Saying its October predictions for global economic growth held, and that the global economy seems to be stabilizing, Canada’s central bank continued to buck the international and did not change its rate this week.
The bank announced yesterday that the benchmark overnight lending rate remains at 1.75 per cent.
While some 40 other central banks have lowered rates, Canada has maintained this rate for over a year now.
The Reserve Bank of Australia which has lowered rates three times this year expressed continued concern in October saying it may lower rates even further if needed.
In its decision to hold the rate steady, the bank noted international trade conflicts continue to be a concern and a risk, but commodity prices and the Canadian dollar remain relatively stable, while Canada’s inflation rate remains just about where the bank would like it to be at 1.9 per cent adding that while Canadian growth slowed in the third quarter as expected, there were several positive signs such as an unexpected increase in investment spending. The bank also said it expected inflation to track closely to its 2 per cent target over the next two years.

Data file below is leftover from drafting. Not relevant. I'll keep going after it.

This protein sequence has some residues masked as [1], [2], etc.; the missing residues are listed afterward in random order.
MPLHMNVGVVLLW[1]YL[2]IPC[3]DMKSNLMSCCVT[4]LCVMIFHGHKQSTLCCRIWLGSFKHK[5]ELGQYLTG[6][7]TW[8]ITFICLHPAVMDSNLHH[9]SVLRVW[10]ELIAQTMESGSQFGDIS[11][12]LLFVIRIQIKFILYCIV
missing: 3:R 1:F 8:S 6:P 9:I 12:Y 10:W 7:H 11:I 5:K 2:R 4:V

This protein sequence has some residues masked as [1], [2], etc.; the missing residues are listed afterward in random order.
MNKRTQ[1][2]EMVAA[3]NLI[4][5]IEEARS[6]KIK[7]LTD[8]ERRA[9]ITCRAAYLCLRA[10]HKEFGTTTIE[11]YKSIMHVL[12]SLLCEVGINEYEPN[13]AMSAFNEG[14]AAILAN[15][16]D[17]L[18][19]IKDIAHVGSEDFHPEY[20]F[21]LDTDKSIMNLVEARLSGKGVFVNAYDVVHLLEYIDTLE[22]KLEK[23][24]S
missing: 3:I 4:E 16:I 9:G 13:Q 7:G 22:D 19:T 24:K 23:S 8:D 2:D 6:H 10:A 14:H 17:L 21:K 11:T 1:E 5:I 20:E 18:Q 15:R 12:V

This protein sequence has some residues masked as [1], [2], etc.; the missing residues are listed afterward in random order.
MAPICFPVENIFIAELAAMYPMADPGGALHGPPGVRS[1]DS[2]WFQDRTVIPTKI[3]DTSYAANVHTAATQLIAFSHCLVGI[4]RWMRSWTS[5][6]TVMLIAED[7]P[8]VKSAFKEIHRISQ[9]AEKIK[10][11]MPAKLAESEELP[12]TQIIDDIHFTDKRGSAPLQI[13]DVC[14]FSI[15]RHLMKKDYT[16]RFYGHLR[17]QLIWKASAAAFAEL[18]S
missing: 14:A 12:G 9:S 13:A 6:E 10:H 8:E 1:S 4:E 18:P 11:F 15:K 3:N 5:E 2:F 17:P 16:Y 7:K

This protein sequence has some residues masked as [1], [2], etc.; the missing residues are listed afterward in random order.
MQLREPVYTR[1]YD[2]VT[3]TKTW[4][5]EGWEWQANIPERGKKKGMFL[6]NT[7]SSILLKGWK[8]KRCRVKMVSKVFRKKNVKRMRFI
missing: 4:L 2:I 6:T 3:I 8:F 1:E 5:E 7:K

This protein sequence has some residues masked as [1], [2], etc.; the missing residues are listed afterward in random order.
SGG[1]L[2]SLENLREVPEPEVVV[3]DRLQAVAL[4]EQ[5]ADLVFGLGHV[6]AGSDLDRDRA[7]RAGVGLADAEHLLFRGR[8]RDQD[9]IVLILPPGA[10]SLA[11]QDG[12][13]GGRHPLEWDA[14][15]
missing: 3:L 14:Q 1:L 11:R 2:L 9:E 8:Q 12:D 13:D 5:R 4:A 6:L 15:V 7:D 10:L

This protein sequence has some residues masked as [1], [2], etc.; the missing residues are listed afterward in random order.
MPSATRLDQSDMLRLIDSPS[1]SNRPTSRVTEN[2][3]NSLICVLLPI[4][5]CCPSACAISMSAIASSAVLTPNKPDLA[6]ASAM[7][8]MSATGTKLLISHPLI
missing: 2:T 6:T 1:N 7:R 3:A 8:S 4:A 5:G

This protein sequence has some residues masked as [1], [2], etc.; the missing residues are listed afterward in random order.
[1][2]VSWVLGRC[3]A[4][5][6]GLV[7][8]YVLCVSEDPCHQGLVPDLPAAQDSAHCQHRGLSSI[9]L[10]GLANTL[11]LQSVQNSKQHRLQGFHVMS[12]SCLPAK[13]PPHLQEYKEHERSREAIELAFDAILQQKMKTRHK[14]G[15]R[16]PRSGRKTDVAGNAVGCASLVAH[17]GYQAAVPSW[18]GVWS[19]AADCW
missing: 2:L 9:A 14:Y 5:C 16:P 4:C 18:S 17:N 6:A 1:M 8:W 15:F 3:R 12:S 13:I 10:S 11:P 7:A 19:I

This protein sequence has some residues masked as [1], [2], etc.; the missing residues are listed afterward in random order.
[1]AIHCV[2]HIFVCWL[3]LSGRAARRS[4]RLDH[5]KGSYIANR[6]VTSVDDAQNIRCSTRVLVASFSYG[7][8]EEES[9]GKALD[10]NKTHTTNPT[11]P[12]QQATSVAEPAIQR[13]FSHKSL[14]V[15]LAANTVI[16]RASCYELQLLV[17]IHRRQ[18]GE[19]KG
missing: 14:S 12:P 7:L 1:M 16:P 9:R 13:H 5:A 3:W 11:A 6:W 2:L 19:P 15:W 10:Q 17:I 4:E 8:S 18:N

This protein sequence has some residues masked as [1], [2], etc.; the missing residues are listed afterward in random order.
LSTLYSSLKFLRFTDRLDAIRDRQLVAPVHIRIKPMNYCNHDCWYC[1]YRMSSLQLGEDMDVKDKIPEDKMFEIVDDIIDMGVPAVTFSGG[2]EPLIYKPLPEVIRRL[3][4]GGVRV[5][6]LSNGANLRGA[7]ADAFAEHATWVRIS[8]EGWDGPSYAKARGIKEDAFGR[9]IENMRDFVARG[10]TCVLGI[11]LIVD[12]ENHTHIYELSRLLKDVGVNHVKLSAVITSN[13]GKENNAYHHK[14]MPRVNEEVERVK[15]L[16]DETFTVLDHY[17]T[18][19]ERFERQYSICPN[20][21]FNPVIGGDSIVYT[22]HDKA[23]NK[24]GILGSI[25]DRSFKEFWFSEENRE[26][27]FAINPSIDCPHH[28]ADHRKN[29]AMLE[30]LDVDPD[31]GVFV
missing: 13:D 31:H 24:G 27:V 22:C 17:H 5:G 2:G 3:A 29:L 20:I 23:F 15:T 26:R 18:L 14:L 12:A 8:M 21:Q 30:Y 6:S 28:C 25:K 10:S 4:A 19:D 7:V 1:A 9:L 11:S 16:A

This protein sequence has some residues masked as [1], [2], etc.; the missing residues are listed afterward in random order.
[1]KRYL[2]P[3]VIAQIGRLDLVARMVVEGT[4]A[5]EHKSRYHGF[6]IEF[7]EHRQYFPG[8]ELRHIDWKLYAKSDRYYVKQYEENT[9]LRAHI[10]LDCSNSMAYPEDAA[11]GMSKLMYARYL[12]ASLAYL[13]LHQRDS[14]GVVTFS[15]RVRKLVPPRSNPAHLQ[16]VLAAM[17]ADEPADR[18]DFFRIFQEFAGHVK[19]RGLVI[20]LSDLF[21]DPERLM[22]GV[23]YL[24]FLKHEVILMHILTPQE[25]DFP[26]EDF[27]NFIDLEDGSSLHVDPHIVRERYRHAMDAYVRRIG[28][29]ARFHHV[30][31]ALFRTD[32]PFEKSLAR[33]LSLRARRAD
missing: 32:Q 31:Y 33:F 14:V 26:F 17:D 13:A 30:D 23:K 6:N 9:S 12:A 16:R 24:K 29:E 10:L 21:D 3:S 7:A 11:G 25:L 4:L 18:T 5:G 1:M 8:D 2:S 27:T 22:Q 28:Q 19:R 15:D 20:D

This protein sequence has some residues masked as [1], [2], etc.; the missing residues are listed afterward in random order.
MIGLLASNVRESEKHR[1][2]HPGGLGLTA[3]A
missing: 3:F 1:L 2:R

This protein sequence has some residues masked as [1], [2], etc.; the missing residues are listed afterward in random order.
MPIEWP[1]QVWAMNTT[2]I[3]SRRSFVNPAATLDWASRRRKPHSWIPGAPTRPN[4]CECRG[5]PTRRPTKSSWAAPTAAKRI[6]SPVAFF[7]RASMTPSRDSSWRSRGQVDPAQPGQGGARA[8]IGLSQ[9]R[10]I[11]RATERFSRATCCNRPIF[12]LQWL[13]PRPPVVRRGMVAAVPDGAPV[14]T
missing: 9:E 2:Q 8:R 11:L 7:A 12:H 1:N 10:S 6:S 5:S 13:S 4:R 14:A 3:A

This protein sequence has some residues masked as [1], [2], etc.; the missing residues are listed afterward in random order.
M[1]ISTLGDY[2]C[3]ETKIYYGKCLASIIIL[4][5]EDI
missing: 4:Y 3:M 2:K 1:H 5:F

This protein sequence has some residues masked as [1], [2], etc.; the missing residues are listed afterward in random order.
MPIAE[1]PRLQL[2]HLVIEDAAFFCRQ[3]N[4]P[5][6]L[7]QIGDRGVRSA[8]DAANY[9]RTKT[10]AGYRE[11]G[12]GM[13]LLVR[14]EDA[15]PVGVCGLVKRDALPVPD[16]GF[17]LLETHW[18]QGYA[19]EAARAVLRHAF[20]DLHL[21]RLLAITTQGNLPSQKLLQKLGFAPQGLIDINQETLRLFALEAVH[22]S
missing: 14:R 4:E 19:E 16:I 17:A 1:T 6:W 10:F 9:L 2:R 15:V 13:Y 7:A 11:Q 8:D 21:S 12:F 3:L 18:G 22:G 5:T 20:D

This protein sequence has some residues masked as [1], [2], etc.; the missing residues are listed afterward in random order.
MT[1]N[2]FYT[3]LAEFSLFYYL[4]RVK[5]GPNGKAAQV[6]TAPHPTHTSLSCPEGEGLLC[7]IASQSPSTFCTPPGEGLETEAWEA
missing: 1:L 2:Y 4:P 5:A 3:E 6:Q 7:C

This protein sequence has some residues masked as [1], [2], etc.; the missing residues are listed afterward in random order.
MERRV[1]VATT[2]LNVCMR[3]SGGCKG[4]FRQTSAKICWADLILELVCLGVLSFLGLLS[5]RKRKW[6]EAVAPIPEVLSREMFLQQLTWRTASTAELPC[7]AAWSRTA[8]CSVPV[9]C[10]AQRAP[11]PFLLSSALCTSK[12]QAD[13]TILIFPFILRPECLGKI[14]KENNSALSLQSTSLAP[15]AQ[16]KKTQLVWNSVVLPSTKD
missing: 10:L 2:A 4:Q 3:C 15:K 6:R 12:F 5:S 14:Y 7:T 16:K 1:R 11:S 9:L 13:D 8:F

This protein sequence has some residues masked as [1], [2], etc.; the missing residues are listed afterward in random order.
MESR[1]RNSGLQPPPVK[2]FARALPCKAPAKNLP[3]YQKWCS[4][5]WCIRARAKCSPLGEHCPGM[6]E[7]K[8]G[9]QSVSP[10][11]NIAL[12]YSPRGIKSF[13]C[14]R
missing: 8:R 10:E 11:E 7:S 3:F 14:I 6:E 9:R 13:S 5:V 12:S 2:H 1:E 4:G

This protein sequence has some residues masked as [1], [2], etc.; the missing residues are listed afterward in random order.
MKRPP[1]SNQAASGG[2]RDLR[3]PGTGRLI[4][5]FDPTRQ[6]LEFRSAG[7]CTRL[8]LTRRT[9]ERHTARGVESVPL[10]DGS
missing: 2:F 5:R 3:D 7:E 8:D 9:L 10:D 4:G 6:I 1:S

However the central bank analysis was made before the latest statements from the U.S President indicating there may be no early settlement of the trade dispute with China, suggested introducting retaliatory tarrifs against France, and of ending a protection of tariffs on steel for Brazil and Argentina. Any and all of which could affect the global economy, with repercussions for Canada.
The next bank announcement will be January 22.